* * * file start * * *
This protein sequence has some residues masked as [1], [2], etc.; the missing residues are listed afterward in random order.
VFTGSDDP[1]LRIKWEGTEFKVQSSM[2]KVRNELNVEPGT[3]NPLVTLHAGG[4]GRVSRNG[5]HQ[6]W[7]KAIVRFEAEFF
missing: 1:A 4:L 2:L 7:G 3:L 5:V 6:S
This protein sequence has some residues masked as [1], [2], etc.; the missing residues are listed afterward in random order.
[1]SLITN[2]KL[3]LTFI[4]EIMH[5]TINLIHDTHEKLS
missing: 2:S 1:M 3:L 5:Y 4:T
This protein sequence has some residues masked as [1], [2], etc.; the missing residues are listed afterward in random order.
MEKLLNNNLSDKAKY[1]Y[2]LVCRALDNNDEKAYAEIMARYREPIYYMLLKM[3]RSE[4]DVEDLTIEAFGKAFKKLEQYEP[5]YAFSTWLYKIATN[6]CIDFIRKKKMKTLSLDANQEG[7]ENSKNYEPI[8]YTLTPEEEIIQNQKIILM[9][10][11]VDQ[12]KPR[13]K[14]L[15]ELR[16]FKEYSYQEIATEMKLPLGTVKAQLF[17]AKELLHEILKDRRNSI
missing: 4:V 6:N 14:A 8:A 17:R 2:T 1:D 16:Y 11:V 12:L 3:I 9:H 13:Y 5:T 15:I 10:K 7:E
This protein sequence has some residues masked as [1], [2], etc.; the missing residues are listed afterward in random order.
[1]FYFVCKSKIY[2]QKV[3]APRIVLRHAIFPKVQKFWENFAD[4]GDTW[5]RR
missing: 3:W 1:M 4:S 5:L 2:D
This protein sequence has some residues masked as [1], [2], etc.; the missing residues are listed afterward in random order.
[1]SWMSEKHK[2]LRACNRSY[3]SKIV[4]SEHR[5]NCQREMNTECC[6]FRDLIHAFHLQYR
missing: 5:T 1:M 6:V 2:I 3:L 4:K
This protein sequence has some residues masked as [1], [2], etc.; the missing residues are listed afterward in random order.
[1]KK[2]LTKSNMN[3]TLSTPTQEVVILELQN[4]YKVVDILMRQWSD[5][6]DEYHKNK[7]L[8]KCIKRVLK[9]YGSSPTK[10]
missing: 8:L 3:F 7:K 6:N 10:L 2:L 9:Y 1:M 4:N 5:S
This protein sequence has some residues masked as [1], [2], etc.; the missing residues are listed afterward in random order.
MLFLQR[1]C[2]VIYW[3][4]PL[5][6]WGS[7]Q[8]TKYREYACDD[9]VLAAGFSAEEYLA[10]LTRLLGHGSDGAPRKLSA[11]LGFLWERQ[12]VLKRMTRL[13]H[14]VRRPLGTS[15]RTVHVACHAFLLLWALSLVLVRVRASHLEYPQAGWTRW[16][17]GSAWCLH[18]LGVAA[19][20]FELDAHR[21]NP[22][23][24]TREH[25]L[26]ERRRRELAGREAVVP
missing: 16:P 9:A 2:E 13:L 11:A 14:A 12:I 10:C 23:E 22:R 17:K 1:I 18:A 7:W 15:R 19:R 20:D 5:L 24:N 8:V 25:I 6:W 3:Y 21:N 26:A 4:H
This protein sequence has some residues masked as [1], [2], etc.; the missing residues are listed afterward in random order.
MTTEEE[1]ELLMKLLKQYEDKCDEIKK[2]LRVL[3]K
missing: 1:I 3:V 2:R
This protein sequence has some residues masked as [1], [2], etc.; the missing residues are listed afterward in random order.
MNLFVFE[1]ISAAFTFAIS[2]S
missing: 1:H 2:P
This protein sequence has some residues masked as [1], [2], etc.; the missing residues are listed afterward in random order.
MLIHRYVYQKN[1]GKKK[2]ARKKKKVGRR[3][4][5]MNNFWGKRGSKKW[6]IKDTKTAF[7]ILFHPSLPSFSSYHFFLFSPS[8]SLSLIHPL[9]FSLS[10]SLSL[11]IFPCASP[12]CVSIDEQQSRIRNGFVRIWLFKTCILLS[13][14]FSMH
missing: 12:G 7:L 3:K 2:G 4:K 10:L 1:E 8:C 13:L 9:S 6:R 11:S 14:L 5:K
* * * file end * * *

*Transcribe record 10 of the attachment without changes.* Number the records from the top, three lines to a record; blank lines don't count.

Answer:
This protein sequence has some residues masked as [1], [2], etc.; the missing residues are listed afterward in random order.
MLIHRYVYQKN[1]GKKK[2]ARKKKKVGRR[3][4][5]MNNFWGKRGSKKW[6]IKDTKTAF[7]ILFHPSLPSFSSYHFFLFSPS[8]SLSLIHPL[9]FSLS[10]SLSL[11]IFPCASP[12]CVSIDEQQSRIRNGFVRIWLFKTCILLS[13][14]FSMH
missing: 12:G 7:L 3:K 2:G 4:K 10:L 1:E 8:C 13:L 9:S 6:R 11:S 14:L 5:K